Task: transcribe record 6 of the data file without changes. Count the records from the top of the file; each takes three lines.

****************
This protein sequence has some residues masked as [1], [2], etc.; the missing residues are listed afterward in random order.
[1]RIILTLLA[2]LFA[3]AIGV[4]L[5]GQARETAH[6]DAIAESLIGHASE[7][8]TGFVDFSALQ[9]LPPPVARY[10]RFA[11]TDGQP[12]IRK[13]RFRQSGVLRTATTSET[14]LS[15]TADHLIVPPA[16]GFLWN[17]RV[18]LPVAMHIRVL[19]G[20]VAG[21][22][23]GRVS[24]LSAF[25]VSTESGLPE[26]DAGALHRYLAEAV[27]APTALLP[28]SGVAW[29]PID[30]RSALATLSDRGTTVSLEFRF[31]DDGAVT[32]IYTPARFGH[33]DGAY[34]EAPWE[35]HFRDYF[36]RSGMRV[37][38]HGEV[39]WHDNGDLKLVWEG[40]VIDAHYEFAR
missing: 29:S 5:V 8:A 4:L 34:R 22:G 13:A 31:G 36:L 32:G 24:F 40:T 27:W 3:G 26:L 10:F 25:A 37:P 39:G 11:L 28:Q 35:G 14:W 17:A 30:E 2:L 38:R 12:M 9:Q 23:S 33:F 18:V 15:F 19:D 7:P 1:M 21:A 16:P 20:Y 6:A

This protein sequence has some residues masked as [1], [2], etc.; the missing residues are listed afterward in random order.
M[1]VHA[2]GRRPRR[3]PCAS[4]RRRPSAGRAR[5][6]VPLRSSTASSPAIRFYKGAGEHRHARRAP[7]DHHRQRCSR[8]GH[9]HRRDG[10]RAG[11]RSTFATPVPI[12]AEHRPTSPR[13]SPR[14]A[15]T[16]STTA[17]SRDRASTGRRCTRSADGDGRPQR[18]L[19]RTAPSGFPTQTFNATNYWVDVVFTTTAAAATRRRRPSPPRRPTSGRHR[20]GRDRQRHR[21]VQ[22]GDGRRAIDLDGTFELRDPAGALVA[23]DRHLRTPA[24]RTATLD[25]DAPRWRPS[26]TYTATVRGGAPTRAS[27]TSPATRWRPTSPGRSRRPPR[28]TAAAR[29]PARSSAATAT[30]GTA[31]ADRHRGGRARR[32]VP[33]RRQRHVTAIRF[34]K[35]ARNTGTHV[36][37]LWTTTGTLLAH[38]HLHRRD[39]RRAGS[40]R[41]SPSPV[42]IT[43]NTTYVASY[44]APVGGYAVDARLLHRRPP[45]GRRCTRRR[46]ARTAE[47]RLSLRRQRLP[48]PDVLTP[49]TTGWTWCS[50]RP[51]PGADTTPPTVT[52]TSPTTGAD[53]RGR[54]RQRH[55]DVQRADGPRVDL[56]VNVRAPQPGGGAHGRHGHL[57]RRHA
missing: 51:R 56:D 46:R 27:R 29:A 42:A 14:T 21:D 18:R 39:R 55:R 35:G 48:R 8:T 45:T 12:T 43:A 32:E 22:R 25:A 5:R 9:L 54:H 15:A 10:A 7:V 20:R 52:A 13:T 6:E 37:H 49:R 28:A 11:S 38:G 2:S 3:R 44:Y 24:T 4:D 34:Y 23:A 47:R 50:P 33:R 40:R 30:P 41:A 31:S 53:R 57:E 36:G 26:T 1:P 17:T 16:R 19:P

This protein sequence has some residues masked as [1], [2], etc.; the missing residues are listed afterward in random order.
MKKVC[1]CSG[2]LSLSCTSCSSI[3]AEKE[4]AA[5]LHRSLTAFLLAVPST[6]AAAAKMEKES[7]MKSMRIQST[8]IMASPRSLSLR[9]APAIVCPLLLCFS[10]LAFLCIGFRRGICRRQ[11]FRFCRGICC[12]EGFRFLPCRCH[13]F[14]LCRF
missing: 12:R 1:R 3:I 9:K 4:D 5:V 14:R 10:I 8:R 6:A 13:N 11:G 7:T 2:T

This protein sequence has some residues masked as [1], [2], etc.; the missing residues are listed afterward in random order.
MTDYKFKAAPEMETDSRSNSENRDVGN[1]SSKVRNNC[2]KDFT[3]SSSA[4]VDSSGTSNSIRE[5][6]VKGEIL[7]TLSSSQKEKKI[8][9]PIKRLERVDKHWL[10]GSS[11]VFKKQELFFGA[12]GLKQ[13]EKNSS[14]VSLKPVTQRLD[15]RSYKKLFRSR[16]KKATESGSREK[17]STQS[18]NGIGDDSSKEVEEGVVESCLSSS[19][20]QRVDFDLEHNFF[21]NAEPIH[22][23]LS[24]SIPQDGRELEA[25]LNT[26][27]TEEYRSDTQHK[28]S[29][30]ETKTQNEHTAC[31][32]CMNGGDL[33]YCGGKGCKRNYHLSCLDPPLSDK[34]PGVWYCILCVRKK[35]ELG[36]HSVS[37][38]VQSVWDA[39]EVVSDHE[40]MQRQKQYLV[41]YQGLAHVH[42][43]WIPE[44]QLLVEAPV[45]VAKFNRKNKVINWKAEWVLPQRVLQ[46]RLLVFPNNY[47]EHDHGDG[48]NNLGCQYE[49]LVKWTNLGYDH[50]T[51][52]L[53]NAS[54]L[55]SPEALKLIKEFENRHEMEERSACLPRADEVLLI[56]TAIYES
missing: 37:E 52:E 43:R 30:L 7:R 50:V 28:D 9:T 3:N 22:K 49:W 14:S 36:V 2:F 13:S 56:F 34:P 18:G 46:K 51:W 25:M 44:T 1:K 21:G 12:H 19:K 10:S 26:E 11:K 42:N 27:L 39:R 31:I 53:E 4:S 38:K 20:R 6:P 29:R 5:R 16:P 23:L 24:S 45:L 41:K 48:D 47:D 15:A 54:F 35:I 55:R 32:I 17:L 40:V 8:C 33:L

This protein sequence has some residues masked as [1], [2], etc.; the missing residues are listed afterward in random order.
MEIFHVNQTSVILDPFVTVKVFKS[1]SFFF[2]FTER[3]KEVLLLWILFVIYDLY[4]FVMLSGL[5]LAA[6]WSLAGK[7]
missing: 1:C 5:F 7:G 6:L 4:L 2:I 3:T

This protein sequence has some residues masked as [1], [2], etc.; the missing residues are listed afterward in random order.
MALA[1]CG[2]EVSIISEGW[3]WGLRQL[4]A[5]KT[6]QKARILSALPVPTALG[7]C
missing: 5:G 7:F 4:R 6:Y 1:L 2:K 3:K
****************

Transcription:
This protein sequence has some residues masked as [1], [2], etc.; the missing residues are listed afterward in random order.
MALA[1]CG[2]EVSIISEGW[3]WGLRQL[4]A[5]KT[6]QKARILSALPVPTALG[7]C
missing: 5:G 7:F 4:R 6:Y 1:L 2:K 3:K